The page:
Online Identity and Fraud Prevention
This a guest post by Mary Haskett, CEO of BeehiveID. BeehiveID uses technology to protect online communities by identifying fraudulent accounts and helping websites ensure their online accounts are backed by real people. It is especially important for such as a sensitive area as online dating.
There is a reported $3.5B lost to online fraud each year (source: Cybersource:2013 Online Fraud Report PDF 3.2 MB) but to me the more interesting number is the amazing $40B in lost revenue due to unnecessary blocks to online transactions (source: Trust Insight Report, Dec 2013).
Existing fraud prevention tools are blocking a lot of good customers while letting plenty of bad guys through the cracks. The founding team of BeehiveID has decades of experience working with identity technology for the DOD, in law enforcement applications where the stakes are high. We decided to see if we could find a better way to address the problem of identity online.
The reason traditional fraud prevention tools fail is that they focus on specific characteristics of individual transactions – IP address, geolocation, browser fingerprints or behavioral factors. Using these shallow measures to predict fraud worked well when they were largely unknown by scammers.
These days, however, the bad guys have developed tools that allow them to circumvent most of these techniques. Worse still, these traditional tools have a high false positive rate. This means you aren’t effectively blocking the bad guys, but you are falsely identifying good customers as bad! Our customers report as many as 25% of their rejected transactions turned out to be from valid customers once manually analyzed. Can you afford to turn away that many customers?
We have developed a new way to think about fraud prevention. Instead of looking at transactions, we are looking at the people themselves. If a scammer intends to do harm, either using a stolen credit card or creating an account with bad intent, they don’t use their real persona. They create shallow fake accounts which we can detect.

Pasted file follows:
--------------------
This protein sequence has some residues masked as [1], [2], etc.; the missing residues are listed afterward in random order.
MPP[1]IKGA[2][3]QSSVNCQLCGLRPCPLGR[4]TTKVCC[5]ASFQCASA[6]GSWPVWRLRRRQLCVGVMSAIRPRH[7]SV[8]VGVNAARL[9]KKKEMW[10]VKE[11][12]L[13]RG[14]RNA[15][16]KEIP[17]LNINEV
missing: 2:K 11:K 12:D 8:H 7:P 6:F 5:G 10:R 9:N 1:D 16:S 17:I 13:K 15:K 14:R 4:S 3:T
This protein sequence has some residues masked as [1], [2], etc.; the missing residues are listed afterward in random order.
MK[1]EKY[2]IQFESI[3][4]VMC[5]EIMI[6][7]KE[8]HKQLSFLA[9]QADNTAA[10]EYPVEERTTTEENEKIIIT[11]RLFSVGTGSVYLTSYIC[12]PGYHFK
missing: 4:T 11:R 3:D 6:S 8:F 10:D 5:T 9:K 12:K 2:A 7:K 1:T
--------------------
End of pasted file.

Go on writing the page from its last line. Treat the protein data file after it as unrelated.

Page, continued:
We have two basic methods. The first uses social sites like Facebook, LinkedIn or Gmail. The user logs into an account and our algorithm combs through the data created when they use these sites. Real people interact with other real people in specific patterns that cannot be replicated by scammers – it’s too much work.
The second method is selfie-based, for people who do not have or do not want to use social accounts. We provide a time-based code and they send us a selfie including the code. We use biometric face matching and other image matching techniques to ensure the account in backed by a unique, real person.
All of our techniques are opt-in and preserve privacy.
If you are interested in more details, we hosted a webinar that examined the various transactional tools traditionally used to fight fraud — how they work (at a basic level), and where they fall short. We also showed a new way of thinking about fraud — instead of trying to prevent fraud by using shallow transactional data, we showed how person-based data can be a much more effective barrier to fraud, as well as a critical tool for building safe, trusting online communities. You can sign up to watch the webinar here.
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